*The steamed evaporated milk and Cuban coffee (un cortadito con leche evaporada) is truly heavenly. I can personally attest to the excellence of this God-inspired libation at Versailles Restaurant. As a matter of fact, there is one lady in particular that my wife requests to make her cortadito. Better than hers, she says, and hers are pretty damn good!

Man, now I’m hungry again!

Update: The following was sent to me by good friend and reader Nancy D:

For all the Cubans out there, or those who are lucky enough to be married to Cubans, or even to be friends of Cubans. . .

An elderly Cuban man lay dying in his bed, while suffering the agonies of impending death, suddenly smelled the aroma of his favorite Croqueta wafting up the stairs. Gathering his remaining strength, he lifted himself from the bed. Leaning against the wall, he slowly made his way out of the bedroom, and with even greater effort, gripping the railing with both hands, he crawled downstairs. With labored breath, he leaned against the door frame, gazing into the kitchen.

Where if not for death’s agony, he would have thought himself already in heaven, for there, spread out upon waxed paper on the kitchen table were literally hundreds of his favorite croquetas.

Was it heaven? Or was it one final act of heroic love from his devoted Italian wife of sixty years, seeing to it that he left this world a happy man?

Mustering one great final effort, he threw himself towards the table, landing on his knees in a crumpled posture.

His parched lips parted, the wondrous taste of the croquettes was already in his mouth, seemingly bringing him back to life.

The aged and withered hand trembled on its way to a croquette at the edge of the table, when it was suddenly smacked with a spatula by his wife…..

“Back off!” she said, “They’re for the funeral.”

The usual suspects…

Perhaps Mr. Glover, Ms. Walker, Ms. Menchu, Mr. Zinn, et al are unacquainted with the plight of Dr. Biscet? No. They know. They are glad that dangerous counter-revolutionary is in prison.

These folks are as guilty of propping up this bloody regime as those who run it. And, of course, they use the favorite idiotarian tool of the left: moral equivalence.

The word “vile” is not strong enough to describe these barbarians.

From NewsMax.com (Tuesday, March 15, 2005 6:20 p.m. EST)

Danny Glover, Alice Walker Back Castro on Human Rights

HAVANA ? About 200 intellectuals, activists and artists from Latin America and elsewhere issued a letter Monday urging the top United Nations human rights watchdog to side with Cuba in an expected battle over the communist country’s rights record.

A U.S.-backed resolution to condemn the island’s record is usually presented at every spring meeting in Geneva of the U.N. Human Rights Commission, which this year was to open Monday and run through April 22.

No resolution targeting the island has emerged this year, but Cuba expects such a proposal will be presented and considered in mid-April. Last year’s resolution passed narrowly, adopted by 22 votes to 21, with 10 abstentions.

“We urge the governments of the commission’s member countries to not permit [the resolution] to be used to legitimize the anti-Cuban aggression of the administration of [President] Bush,” the letter said.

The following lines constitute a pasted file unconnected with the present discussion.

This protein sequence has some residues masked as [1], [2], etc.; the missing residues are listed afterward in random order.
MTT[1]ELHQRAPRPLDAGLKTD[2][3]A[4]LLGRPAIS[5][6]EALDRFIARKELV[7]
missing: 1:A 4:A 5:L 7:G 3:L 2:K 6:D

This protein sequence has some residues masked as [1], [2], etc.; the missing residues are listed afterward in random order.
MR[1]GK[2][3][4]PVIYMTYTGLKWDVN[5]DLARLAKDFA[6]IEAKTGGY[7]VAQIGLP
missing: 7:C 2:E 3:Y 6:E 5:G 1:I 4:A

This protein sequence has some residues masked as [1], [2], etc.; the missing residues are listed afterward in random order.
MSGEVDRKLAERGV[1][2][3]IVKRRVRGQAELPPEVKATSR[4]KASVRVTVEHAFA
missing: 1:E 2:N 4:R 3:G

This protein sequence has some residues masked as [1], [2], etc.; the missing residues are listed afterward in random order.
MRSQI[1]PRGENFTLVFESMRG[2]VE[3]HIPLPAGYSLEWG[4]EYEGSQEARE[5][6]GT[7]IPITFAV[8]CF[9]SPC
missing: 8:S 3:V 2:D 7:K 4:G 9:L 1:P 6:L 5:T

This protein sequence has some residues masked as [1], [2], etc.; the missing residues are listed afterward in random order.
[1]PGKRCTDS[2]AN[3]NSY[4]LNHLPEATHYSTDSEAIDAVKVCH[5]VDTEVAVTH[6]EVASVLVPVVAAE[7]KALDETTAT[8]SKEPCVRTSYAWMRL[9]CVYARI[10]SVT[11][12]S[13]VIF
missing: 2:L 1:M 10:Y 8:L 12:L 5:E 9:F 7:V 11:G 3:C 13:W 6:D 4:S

Washington maintains a four-decades-old trade embargo against the island, and trade and travel restrictions have been steadily tightened in recent years.

Nobel Peace Prize laureates including Adolfo Perez Esquivel of Argentina and Rigoberta Menchu of Guatemala signed the letter, as did South Africa’s Nadine Gordimer and Portugal’s Jose Saramago, both recipients of the Nobel Prize in Literature.

Among American signatories were actor Danny Glover, author Alice Walker and historian and activist Howard Zinn. Other international figures included filmmaker Walter Salles of Brazil, the music group Manu Chau and France’s former first lady, Danielle Mitterrand.

The letter said the U.S. government has no moral authority to criticize Cuba’s human rights record after its own scandals over treatment of terror suspects at prisons in Iraq and the U.S. naval base at Guantanamo Bay.

Some who signed the letter had criticized Cuba when the government sentenced 75 political opponents to long prison terms in 2003.

? 2005 The Associated Press

And, by the way, Alice Walker’s prose is dull and confused.

Cubans vs. Al Qaeda

Following the Cuban-Exile-Banana-Republicans-control-the-world meme from last week, we humbly submit the following joke:

Osama bin Laden was sitting in his cave plotting terrorist strategies when his cellular telephone rang.

“Haaallo, Mr. Laden”, a heavy Cuban accented voice said. “This is Pepe down at the new Cuban American Club in Miami, Florida. I am calling to inform you that we Cubans in exile are officially declaring war on you! Matter of fact, we WILL kick your ass! And, let me warn you, Cubans NEVER exaggerate!!!?

“Well, Pepe,” Osama replied, “This is indeed important news! How big is your army?”

“Right now,” said Pepe, after a moment’s calculation, “there is myself, my cousin Jorge el Gordo, my next door neighbor Juan el Tuerto, my wife’s brother Jose el Calvo, Chucho from Hialeah, and the entire Calle 8 domino playing club. That makes eight!”

Osama paused. “Pepe, I must tell you that I have one million men in my army waiting to move on my command.”

Co?o“, said Pepe. “I’ll have to call you back!”

Sure enough, the next day, Pepe called again. “Mr. Laden, the war is still on! We have managed to acquire some infantry equipment!”

“And what equipment would that be, Pepe?” Osama asked.

“Well, we have an almost new 1999 SUV, a machine gun, and supplies from Tamiami Gun Shop!”

Osama sighed. “I must tell you, Pepe, that I have 16,000 tanks and 14,000 armored personnel carriers. Also, I’ve increased my army to 1 1/2 million since we last spoke.”

?Que jodienda!“, said Pepe. “I’ll have to get back to you.”

Sure enough, Pepe rang again the next day. “Mr. Laden, the war is still on! We have managed to get left-over equipment from the Bay of Pigs invasion on loan from La Brigada 2506.”